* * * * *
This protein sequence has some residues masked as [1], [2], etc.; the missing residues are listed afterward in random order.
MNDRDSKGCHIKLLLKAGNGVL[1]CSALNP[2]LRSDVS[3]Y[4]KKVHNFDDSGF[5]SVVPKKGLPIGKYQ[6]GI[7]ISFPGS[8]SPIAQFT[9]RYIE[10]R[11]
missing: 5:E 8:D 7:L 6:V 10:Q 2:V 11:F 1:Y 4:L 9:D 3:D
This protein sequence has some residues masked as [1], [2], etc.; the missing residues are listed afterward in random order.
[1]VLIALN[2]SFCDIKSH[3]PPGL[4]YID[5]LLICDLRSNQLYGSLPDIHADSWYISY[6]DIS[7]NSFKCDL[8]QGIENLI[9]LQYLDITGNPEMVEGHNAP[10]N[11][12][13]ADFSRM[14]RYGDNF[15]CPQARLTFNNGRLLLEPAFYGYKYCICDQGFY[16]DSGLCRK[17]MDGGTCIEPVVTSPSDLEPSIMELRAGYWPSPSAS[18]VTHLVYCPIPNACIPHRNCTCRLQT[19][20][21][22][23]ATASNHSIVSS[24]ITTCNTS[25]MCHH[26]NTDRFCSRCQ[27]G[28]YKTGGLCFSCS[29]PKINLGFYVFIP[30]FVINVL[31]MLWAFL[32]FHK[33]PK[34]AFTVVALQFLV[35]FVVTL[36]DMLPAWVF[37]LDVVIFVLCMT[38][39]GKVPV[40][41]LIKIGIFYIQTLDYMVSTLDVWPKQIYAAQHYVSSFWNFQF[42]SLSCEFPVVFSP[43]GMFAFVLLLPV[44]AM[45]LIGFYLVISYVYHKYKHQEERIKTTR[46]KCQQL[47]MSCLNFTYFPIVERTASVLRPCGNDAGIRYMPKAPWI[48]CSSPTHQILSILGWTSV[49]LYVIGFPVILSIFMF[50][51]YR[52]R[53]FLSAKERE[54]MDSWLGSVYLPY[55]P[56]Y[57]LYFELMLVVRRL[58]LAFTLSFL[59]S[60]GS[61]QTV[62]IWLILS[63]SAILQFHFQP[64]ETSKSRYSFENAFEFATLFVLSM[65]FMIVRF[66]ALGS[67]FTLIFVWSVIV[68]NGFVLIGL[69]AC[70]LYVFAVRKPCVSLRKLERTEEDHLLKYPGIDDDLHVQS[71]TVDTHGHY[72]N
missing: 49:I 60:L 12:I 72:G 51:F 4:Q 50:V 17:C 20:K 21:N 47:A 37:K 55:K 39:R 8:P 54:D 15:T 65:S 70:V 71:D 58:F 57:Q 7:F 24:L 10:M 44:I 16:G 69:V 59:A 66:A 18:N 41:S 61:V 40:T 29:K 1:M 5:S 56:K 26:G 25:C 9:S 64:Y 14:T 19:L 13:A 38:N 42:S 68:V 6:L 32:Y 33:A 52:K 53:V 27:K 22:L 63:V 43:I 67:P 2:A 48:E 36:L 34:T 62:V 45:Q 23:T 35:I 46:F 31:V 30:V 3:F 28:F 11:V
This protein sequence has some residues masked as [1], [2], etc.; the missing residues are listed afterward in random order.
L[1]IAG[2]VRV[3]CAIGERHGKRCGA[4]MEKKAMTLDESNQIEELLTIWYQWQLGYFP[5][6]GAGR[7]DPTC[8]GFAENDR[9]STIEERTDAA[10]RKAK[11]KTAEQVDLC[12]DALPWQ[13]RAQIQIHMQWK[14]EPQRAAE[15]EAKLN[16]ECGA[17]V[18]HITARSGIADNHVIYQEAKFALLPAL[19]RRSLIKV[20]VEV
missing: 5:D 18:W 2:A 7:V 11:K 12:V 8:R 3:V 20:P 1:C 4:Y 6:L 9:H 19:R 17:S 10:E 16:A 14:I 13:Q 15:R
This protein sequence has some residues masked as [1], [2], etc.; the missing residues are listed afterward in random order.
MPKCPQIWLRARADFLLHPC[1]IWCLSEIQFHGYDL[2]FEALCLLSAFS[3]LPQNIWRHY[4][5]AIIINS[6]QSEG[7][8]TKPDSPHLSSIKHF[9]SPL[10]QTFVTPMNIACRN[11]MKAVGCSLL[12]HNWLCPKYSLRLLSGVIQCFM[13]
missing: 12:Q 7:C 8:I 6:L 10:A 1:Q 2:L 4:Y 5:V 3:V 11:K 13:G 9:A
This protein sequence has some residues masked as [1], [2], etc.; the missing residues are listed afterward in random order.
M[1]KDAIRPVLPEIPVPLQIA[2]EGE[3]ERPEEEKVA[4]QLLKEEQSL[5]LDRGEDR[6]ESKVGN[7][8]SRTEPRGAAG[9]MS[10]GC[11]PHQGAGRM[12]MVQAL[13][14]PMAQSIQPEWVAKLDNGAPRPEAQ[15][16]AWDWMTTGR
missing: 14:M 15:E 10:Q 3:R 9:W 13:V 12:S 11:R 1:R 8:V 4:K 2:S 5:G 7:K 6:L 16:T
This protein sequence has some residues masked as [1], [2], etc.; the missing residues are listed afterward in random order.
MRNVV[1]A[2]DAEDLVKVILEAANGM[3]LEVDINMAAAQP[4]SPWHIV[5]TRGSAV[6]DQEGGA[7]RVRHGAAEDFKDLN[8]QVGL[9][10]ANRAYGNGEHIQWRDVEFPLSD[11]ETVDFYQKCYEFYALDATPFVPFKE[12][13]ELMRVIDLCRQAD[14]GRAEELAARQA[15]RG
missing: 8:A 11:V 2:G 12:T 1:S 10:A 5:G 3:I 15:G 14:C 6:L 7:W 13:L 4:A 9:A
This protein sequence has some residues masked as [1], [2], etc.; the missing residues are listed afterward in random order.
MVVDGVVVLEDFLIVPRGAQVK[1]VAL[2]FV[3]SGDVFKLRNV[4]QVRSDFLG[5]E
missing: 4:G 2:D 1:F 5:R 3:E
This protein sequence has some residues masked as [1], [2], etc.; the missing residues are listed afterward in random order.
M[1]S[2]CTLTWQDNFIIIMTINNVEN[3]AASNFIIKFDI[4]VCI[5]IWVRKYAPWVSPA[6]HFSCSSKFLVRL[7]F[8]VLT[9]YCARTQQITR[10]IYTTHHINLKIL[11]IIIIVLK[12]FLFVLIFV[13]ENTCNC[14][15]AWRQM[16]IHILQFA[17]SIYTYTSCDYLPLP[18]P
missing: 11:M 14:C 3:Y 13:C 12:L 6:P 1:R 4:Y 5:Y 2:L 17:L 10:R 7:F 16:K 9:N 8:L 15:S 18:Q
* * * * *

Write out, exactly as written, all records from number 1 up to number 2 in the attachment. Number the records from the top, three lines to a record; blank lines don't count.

This protein sequence has some residues masked as [1], [2], etc.; the missing residues are listed afterward in random order.
MNDRDSKGCHIKLLLKAGNGVL[1]CSALNP[2]LRSDVS[3]Y[4]KKVHNFDDSGF[5]SVVPKKGLPIGKYQ[6]GI[7]ISFPGS[8]SPIAQFT[9]RYIE[10]R[11]
missing: 5:E 8:D 7:L 6:V 10:Q 2:V 11:F 1:Y 4:L 9:D 3:D
This protein sequence has some residues masked as [1], [2], etc.; the missing residues are listed afterward in random order.
[1]VLIALN[2]SFCDIKSH[3]PPGL[4]YID[5]LLICDLRSNQLYGSLPDIHADSWYISY[6]DIS[7]NSFKCDL[8]QGIENLI[9]LQYLDITGNPEMVEGHNAP[10]N[11][12][13]ADFSRM[14]RYGDNF[15]CPQARLTFNNGRLLLEPAFYGYKYCICDQGFY[16]DSGLCRK[17]MDGGTCIEPVVTSPSDLEPSIMELRAGYWPSPSAS[18]VTHLVYCPIPNACIPHRNCTCRLQT[19][20][21][22][23]ATASNHSIVSS[24]ITTCNTS[25]MCHH[26]NTDRFCSRCQ[27]G[28]YKTGGLCFSCS[29]PKINLGFYVFIP[30]FVINVL[31]MLWAFL[32]FHK[33]PK[34]AFTVVALQFLV[35]FVVTL[36]DMLPAWVF[37]LDVVIFVLCMT[38][39]GKVPV[40][41]LIKIGIFYIQTLDYMVSTLDVWPKQIYAAQHYVSSFWNFQF[42]SLSCEFPVVFSP[43]GMFAFVLLLPV[44]AM[45]LIGFYLVISYVYHKYKHQEERIKTTR[46]KCQQL[47]MSCLNFTYFPIVERTASVLRPCGNDAGIRYMPKAPWI[48]CSSPTHQILSILGWTSV[49]LYVIGFPVILSIFMF[50][51]YR[52]R[53]FLSAKERE[54]MDSWLGSVYLPY[55]P[56]Y[57]LYFELMLVVRRL[58]LAFTLSFL[59]S[60]GS[61]QTV[62]IWLILS[63]SAILQFHFQP[64]ETSKSRYSFENAFEFATLFVLSM[65]FMIVRF[66]ALGS[67]FTLIFVWSVIV[68]NGFVLIGL[69]AC[70]LYVFAVRKPCVSLRKLERTEEDHLLKYPGIDDDLHVQS[71]TVDTHGHY[72]N
missing: 49:I 60:L 12:I 72:G 51:F 4:Q 50:V 17:C 20:K 21:N 47:A 37:K 55:K 39:R 8:P 54:D 15:T 65:S 70:V 71:D 58:F 57:Q 7:F 24:L 10:M 44:I 16:G 69:V 59:A 66:A 18:N 41:S 61:V 40:T 29:K 1:M 5:S 56:K 26:G 25:C 9:S 64:Y 14:T 19:L 13:A 38:N 42:S 68:V 6:L 32:Y 33:A 52:K 53:V 27:K 22:L 63:V 43:I 67:P 2:A 48:E 36:L 34:T 62:V 45:Q 23:T 35:I 46:F 31:V 30:V 3:F 28:F 11:V